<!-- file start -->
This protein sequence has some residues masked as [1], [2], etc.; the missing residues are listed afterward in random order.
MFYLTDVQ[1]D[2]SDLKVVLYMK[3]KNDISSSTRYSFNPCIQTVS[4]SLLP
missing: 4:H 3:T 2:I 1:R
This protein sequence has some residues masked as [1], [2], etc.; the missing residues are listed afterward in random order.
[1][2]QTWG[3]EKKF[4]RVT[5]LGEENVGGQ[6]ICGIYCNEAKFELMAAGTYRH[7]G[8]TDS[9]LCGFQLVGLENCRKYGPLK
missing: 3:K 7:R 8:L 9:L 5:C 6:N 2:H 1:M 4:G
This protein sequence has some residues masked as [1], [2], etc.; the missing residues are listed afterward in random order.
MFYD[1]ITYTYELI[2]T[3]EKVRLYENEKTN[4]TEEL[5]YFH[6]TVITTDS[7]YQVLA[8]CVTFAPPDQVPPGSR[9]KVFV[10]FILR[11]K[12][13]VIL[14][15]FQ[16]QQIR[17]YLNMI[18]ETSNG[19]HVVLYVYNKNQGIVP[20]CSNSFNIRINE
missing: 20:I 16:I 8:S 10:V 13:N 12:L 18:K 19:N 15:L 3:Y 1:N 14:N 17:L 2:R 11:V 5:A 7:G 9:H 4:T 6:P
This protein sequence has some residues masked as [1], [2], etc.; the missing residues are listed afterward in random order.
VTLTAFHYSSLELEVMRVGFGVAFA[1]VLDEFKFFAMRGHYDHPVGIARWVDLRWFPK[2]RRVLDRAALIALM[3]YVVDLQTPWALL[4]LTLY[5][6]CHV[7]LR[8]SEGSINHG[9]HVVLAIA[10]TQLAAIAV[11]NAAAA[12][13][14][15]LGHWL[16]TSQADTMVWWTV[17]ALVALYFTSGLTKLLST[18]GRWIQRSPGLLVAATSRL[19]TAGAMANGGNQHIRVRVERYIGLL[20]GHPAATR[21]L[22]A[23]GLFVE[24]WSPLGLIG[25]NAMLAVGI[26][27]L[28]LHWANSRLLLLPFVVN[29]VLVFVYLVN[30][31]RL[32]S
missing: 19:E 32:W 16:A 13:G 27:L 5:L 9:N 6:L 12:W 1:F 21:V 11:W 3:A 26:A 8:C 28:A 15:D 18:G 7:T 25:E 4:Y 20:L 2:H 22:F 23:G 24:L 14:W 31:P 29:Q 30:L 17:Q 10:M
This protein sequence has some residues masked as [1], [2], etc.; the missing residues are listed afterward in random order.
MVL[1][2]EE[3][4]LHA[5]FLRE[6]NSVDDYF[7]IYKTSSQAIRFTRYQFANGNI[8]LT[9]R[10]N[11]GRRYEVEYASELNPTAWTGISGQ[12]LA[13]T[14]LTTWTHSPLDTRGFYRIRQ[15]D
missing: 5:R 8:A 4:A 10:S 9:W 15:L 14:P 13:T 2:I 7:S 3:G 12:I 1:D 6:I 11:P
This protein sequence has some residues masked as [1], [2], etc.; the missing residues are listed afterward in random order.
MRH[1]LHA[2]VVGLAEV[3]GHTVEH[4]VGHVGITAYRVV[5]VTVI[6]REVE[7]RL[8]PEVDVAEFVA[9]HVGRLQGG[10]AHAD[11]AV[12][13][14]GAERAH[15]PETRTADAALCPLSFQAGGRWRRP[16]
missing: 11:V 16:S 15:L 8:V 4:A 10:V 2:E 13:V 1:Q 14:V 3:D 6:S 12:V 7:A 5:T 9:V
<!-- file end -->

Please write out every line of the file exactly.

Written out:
This protein sequence has some residues masked as [1], [2], etc.; the missing residues are listed afterward in random order.
MFYLTDVQ[1]D[2]SDLKVVLYMK[3]KNDISSSTRYSFNPCIQTVS[4]SLLP
missing: 4:H 3:T 2:I 1:R
This protein sequence has some residues masked as [1], [2], etc.; the missing residues are listed afterward in random order.
[1][2]QTWG[3]EKKF[4]RVT[5]LGEENVGGQ[6]ICGIYCNEAKFELMAAGTYRH[7]G[8]TDS[9]LCGFQLVGLENCRKYGPLK
missing: 3:K 7:R 8:L 9:L 5:C 6:N 2:H 1:M 4:G
This protein sequence has some residues masked as [1], [2], etc.; the missing residues are listed afterward in random order.
MFYD[1]ITYTYELI[2]T[3]EKVRLYENEKTN[4]TEEL[5]YFH[6]TVITTDS[7]YQVLA[8]CVTFAPPDQVPPGSR[9]KVFV[10]FILR[11]K[12][13]VIL[14][15]FQ[16]QQIR[17]YLNMI[18]ETSNG[19]HVVLYVYNKNQGIVP[20]CSNSFNIRINE
missing: 20:I 16:I 8:S 10:V 13:N 12:L 18:K 19:N 15:L 3:Y 1:N 14:N 17:L 2:R 11:V 5:A 7:G 9:H 4:T 6:P
This protein sequence has some residues masked as [1], [2], etc.; the missing residues are listed afterward in random order.
VTLTAFHYSSLELEVMRVGFGVAFA[1]VLDEFKFFAMRGHYDHPVGIARWVDLRWFPK[2]RRVLDRAALIALM[3]YVVDLQTPWALL[4]LTLY[5][6]CHV[7]LR[8]SEGSINHG[9]HVVLAIA[10]TQLAAIAV[11]NAAAA[12][13][14][15]LGHWL[16]TSQADTMVWWTV[17]ALVALYFTSGLTKLLST[18]GRWIQRSPGLLVAATSRL[19]TAGAMANGGNQHIRVRVERYIGLL[20]GHPAATR[21]L[22]A[23]GLFVE[24]WSPLGLIG[25]NAMLAVGI[26][27]L[28]LHWANSRLLLLPFVVN[29]VLVFVYLVN[30][31]RL[32]S
missing: 19:E 32:W 16:A 13:G 27:L 5:L 9:N 6:L 12:W 1:F 21:V 11:W 3:A 26:A 8:C 28:A 15:D 18:G 7:T 25:E 4:Y 20:L 2:H 22:F 23:G 24:L 14:W 31:P 29:Q 30:L 17:Q 10:M
This protein sequence has some residues masked as [1], [2], etc.; the missing residues are listed afterward in random order.
MVL[1][2]EE[3][4]LHA[5]FLRE[6]NSVDDYF[7]IYKTSSQAIRFTRYQFANGNI[8]LT[9]R[10]N[11]GRRYEVEYASELNPTAWTGISGQ[12]LA[13]T[14]LTTWTHSPLDTRGFYRIRQ[15]D
missing: 5:R 8:A 4:A 10:S 9:W 15:L 14:P 13:T 2:I 7:S 3:G 12:I 1:D 6:I 11:P
This protein sequence has some residues masked as [1], [2], etc.; the missing residues are listed afterward in random order.
MRH[1]LHA[2]VVGLAEV[3]GHTVEH[4]VGHVGITAYRVV[5]VTVI[6]REVE[7]RL[8]PEVDVAEFVA[9]HVGRLQGG[10]AHAD[11]AV[12][13][14]GAERAH[15]PETRTADAALCPLSFQAGGRWRRP[16]
missing: 11:V 16:S 15:L 8:V 4:A 10:V 2:E 13:V 1:Q 14:V 3:D 6:S 12:V 7:A 5:T 9:V